# How to compute $\lim_{n\rightarrow\infty}e^{-n}\left(1+n+\frac{n^2}{2!}\cdots+\frac{n^n}{n!}\right)$ [duplicate]

There is a probabilistic method to solve it. But I am not familiar with probability. I am trying to compute it by analytic method, such as using L Hospital's rule or Stolz formula, but they are not working.

• Well, $\sum_{k=0}^n \frac{n^k}{k!}=e^n-\sum_{k=n+1}^\infty \frac{n^k}{k!}$. That seems like a place to start.
– Ian
May 25, 2015 at 3:35
• This question is a duplicate, and has been asked many times before on this very site. May 25, 2015 at 3:48
• The expression after $\lim\limits_{n\to\infty}$ is the probability that a Poisson-distributed random variable with expected value $n$ is $\le n$. ${}\qquad{}$ May 25, 2015 at 3:55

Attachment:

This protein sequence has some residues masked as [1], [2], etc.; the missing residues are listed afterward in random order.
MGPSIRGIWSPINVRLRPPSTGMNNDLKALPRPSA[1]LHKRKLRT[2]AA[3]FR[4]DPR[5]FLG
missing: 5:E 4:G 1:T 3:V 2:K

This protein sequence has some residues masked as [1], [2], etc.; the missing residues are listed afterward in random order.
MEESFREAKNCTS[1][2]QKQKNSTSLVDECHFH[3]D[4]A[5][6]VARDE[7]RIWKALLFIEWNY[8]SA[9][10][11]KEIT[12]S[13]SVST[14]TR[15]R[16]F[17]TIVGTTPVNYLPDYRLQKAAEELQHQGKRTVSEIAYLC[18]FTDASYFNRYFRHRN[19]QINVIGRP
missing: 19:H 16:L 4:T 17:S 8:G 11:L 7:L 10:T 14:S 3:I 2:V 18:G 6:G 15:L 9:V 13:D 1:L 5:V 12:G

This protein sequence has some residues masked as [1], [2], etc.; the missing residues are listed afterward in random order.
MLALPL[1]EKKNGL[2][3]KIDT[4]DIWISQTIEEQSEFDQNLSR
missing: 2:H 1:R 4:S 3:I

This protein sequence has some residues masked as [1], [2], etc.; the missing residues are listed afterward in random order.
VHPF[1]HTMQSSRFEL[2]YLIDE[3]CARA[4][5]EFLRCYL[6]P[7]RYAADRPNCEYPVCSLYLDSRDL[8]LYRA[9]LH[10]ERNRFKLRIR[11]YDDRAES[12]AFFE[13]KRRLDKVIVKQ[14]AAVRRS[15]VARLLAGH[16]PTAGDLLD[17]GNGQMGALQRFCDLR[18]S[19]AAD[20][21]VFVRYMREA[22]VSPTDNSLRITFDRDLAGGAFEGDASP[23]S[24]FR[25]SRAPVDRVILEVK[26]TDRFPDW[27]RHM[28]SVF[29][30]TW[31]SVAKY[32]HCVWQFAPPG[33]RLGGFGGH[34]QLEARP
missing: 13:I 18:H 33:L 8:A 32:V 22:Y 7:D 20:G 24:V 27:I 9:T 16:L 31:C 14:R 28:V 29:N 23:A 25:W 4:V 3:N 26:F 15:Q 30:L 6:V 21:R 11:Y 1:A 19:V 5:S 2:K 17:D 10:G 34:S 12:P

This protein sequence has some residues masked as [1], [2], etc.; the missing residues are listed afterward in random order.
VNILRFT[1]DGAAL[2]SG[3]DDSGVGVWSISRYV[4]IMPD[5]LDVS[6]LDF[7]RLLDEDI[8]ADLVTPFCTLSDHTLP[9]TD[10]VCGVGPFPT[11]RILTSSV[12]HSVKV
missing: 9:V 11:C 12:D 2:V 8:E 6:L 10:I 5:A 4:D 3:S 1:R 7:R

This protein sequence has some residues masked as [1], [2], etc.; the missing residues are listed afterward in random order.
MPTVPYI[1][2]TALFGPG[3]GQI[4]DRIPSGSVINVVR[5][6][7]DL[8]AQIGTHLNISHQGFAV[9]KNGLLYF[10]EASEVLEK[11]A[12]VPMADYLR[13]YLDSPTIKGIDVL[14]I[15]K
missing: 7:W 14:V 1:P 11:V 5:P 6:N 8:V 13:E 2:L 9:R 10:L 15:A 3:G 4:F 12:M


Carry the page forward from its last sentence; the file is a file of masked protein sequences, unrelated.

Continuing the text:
• An interesting related fact: $\lim_{n \to \infty} e^{-n} \left ( 1+1/n \right )^{n^2} = e^{-1/2}$. This is probably easier to prove (you can just use L'Hospital's rule), and hints that this problem is not that simple (i.e. it will need something relatively tight), since the answer is neither $0$ nor $1$.
– Ian
May 25, 2015 at 4:43
• There's no need to delete this question. Duplicates happen, this question as such isn't terrible, and it has a very useful list of duplicates now. May 25, 2015 at 12:12